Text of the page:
“I’ll be out of town next week. That’s why I need this haircut so badly.” But this time, she knows I’m crying and I can’t believe I’m crying and it’s here where I feel a little scared of my emotions and I believe her sympathy is genuine when she says, “I’m so sorry, Sonya.”
“It’s okay. I’m sorry I was late.” (And just an aside here: I want to acknowledge the insanity that I apologize for things that are fully out of my control—like traffic—yet feel compelled to do so anyway.) “I’m sorry,” I say again (I can’t help myself) and hang up in a rush.
In the movies, car crying is tragically romantic and a tiny bit glamorous. In reality, it’s kind of a train wreck.
When I arrived back at our house, I walked into our kitchen, dropped my purse, and passed my husband Chris, who was making dinner and said, “what’s wrong?” after seeing my red face and puffy eyes.
“There was traffic. I was late. They couldn’t take me. I’m going to the bedroom.”
I fell face first onto the bed, sobbing (sobbing!) into my pillow.
I was mad at the traffic, at the salon’s policy, at myself for not leaving sooner, for not making the appointment earlier in the week, for not living closer to my family who (I’m assuming) would let me drop off a kid, or four, for this little bit of time to take care of myself. I was sad my babysitters were on vacation and for how scruffy the back of my neck looked. I was frustrated with rush hour traffic, with the world, with the whole of my life in this moment.
What is it, this thing, where we do so much for so many people (both the big and tiny ones), and even when we accept we also need to also take care of ourselves—and we try—we are trying to take care of ourselves! but it just feels like we can’t get a break?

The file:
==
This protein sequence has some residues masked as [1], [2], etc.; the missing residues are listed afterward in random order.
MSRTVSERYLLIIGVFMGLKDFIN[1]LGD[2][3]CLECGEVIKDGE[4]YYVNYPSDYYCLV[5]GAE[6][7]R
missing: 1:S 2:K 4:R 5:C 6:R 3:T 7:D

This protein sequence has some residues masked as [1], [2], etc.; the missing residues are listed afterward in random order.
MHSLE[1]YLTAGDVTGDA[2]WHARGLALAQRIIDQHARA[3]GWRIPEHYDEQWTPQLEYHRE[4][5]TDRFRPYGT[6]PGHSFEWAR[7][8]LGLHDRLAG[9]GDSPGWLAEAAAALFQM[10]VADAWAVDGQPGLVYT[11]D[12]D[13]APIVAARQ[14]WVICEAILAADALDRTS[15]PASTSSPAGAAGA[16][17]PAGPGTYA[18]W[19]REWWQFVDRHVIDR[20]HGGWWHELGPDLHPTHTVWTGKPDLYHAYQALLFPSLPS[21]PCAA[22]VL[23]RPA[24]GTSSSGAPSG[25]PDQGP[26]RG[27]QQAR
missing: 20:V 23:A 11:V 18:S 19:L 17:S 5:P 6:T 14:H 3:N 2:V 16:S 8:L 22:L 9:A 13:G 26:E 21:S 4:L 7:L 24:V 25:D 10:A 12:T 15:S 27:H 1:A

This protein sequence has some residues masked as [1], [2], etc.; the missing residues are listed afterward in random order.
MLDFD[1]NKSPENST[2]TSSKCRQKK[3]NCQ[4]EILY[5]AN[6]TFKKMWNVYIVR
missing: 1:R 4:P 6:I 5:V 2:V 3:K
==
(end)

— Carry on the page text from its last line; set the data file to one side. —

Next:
That was why I was crying.
The next morning, I moped around in my moppy hair and asked some neighbors for their salon recommendations. I made a few calls, but the places were either booked solid or had one opening at a time I couldn’t make.
So I got my house ready for my company and tried to keep my kids from actively destroying my clean-up efforts.
In the middle of vacuuming up LEGOs, it hit me: I can make this work. I can do this.
One of the salons had an opening in the afternoon and why didn’t I think of this earlier? I have two older kids who can stay home alone and my younger two can come with me. I mean, screen time was pretty much made for this type of scenario.
“Hi, I called earlier. Do you still have a 1:30 appointment open? Great. I’ll be coming with two little kids. I’ll see you soon.”
Whether it’s for our children, our spouses, our parents, or even ourselves—we moms make things happen. We evaluate what needs to get done with what we’re actually capable of doing.
And then we do it.
It may not look like our idealized version of what we want or need, but it’s good enough. A haircut at a new salon with a stylist I’d never met with kids playing on tablets for 45 minutes was the best I could do.
I walked out of that salon with two kids in tow, sporting a fresh cut—and I felt great.
But it wasn’t about the haircut.
(Well, it wasn’t just about the haircut.)